WASHINGTON — The innings-eater in the Mets rotation these days was possibly the biggest question mark among the team’s starting pitchers when this season began.
Carlos Carrasco is pounding strike zones and working deep into games, lengthening a rotation that has more than survived Jacob deGrom’s stay on the injured list.
On Tuesday, the veteran right-hander worked into the seventh inning or beyond for a third time in four starts to lead the Mets’ 4-2 victory over the Nationals.
Carrasco, who didn’t debut for the Mets until after the All-Star break last season after tearing his right hamstring in spring training — he also underwent offseason surgery to remove a bone fragment from his elbow — entered as the only MLB pitcher to throw more than seven innings in multiple starts this season. On this night he lasted 6 ²/₃ innings and allowed two earned runs on seven hits with five strikeouts.
“It’s completely different this year than last year,” Carrasco said. “This year I feel free. I even surprised myself today, a couple of 95 [mph], ‘OK, I am getting back.’ I just want to continue to work and go every five days and do my job.”
The Mets (21-10) won for the third time in four games on a night they didn’t awaken offensively until the sixth inning. Drew Smith, Joely Rodriguez and Edwin Diaz handled the rest behind Carrasco, combining on 2 ¹/₃ scoreless innings in relief.
Carrasco pitched eight shutout innings against the Braves in his previous start. Last month he pitched 7 ²/₃ innings against the Giants and allowed two earned runs. His respectable 3.19 ERA includes a clunker in St. Louis in which he surrendered eight earned runs over 3 ²/₃ innings.
“We pitched well and it starts with Carrasco,” manager Buck Showalter said. “Carlos was good again and we got the job done out of the pen.”
The Mets waited to get into the Nationals bullpen and struck for three runs in the sixth against Carl Edwards Jr. The inning’s biggest hit came from Jeff McNeil, who stroked a two-run double off first baseman Josh Bell’s glove. James McCann followed with a sacrifice fly that put the Mets ahead. During the inning, TV cameras picked up a rodent on the field — perhaps a rally rat?
That description might be fitting given that McNeil was in the middle of the rally. Last May at Citi Field he and Francisco Lindor scuffled in the tunnel leading to the clubhouse and later dismissed the fight as an argument over whether they had just seen a rat or raccoon on the loose.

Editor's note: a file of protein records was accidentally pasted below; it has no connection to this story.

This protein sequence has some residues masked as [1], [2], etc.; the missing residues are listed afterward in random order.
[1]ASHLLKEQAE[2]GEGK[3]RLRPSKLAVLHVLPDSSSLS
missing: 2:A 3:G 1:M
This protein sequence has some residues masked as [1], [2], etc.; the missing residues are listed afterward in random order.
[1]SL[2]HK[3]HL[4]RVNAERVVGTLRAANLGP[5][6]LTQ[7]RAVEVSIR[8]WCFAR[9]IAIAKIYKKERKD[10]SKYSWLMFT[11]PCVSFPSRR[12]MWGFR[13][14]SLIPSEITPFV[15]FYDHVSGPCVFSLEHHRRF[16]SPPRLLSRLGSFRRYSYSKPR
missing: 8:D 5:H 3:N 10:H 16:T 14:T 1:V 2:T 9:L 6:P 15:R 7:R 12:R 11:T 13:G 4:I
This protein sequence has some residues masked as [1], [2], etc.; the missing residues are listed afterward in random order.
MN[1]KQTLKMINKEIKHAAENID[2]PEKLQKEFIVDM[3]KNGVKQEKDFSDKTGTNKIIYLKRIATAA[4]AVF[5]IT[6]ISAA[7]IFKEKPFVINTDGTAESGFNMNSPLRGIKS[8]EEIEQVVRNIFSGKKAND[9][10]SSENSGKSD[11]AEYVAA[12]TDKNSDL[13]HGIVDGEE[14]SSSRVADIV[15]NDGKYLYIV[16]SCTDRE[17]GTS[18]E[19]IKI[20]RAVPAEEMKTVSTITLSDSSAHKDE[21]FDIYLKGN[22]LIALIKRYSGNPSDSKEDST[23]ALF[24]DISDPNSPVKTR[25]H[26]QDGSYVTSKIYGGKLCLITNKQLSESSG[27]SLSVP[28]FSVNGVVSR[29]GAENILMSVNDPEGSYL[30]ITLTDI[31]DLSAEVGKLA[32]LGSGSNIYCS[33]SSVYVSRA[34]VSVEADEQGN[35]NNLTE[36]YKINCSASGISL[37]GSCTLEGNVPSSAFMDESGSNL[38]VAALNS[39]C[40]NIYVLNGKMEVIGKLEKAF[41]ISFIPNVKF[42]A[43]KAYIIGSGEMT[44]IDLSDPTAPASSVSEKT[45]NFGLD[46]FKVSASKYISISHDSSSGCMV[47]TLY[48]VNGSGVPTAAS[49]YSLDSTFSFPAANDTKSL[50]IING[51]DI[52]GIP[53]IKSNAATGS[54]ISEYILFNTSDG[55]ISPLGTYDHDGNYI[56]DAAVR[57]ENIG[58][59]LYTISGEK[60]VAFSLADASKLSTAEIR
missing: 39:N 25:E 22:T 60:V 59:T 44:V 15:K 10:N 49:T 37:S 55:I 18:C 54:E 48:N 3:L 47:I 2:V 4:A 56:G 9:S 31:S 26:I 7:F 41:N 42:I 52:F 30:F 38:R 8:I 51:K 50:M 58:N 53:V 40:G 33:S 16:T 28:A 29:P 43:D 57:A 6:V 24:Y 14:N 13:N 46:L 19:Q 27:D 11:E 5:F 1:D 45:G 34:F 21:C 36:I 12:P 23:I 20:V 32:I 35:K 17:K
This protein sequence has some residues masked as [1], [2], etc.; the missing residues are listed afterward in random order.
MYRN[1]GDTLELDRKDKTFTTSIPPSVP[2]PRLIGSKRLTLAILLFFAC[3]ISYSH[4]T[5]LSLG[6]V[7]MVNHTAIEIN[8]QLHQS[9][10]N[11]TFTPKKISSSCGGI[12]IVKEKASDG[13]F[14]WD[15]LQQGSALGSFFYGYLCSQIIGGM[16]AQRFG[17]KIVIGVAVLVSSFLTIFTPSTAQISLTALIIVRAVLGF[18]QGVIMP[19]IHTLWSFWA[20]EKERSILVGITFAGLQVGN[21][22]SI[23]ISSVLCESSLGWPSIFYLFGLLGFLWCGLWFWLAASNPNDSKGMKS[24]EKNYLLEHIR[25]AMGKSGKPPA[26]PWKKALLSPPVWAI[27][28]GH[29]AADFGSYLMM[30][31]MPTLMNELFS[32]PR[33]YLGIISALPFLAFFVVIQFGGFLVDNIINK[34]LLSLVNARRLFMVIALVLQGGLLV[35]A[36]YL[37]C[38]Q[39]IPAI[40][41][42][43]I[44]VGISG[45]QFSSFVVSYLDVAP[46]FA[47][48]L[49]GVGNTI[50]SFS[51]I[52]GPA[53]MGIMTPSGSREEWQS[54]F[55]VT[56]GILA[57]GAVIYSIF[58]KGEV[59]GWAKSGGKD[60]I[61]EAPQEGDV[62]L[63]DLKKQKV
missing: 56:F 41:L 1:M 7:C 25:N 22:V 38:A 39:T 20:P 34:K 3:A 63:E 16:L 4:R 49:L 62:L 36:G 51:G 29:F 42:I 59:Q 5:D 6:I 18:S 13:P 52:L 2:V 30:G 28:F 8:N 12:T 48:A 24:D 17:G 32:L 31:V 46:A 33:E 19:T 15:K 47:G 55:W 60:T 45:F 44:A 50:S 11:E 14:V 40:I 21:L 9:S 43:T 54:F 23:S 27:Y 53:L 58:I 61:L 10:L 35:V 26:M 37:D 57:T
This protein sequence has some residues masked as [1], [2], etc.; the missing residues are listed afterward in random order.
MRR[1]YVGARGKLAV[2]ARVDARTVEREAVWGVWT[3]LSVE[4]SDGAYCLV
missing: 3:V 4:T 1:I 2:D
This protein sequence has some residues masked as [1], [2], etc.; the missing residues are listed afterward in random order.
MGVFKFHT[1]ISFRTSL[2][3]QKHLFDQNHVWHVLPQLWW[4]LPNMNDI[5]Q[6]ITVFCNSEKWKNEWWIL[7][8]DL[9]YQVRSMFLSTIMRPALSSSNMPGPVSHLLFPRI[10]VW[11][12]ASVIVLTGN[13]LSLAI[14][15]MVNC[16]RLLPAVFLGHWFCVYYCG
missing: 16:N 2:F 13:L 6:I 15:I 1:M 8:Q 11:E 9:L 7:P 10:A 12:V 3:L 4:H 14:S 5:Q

On this night there wasn’t any doubt.
“That was a rat,” McNeil said.
Carrasco went back to the mound for the bottom of the inning and got Bell to hit into a double play after Juan Soto singled. Nelson Cruz was then retired.
“The mentality is just strike them out or get out of the inning with a zero,” Carrasco said. “[Our] guys worked so hard to get them three runs and I always work to keep it that way.”
Maikel Franco stroked an RBI double in the fourth that put Carrasco in a 1-0 hole, but the Mets avoided further harm in the inning as McNeil’s relay throw to the plate nailed Yadiel Hernandez attempting to score behind Bell. The throw beat Hernandez by so much that he didn’t even slide.
The defensive gem started with Brandon Nimmo hustling into right-center to grab Franco’s shot before it could roll to the fence. Nimmo spun and hit McNeil with a dart. McNeil then unloaded to the plate.
“I knew they were probably going to be sending him, I am pretty familiar with DiSar and how he coaches third,” McNeil said, referring to Nationals third-base coach Gary DiSarcina, who held the same job with the Mets from 2019-21. “I knew he was going to be aggressive and probably send him. Nimmy threw me a strike and I happened to throw a strike home and got him by a lot.”
Carrasco hung a full-count slider in the fifth that Riley Adams crushed into the left-field seats. The solo homer gave the Nationals a 2-0 lead.
Patrick Corbin frustrated the Mets with five shutout innings in which he surrendered three hits and four walks.
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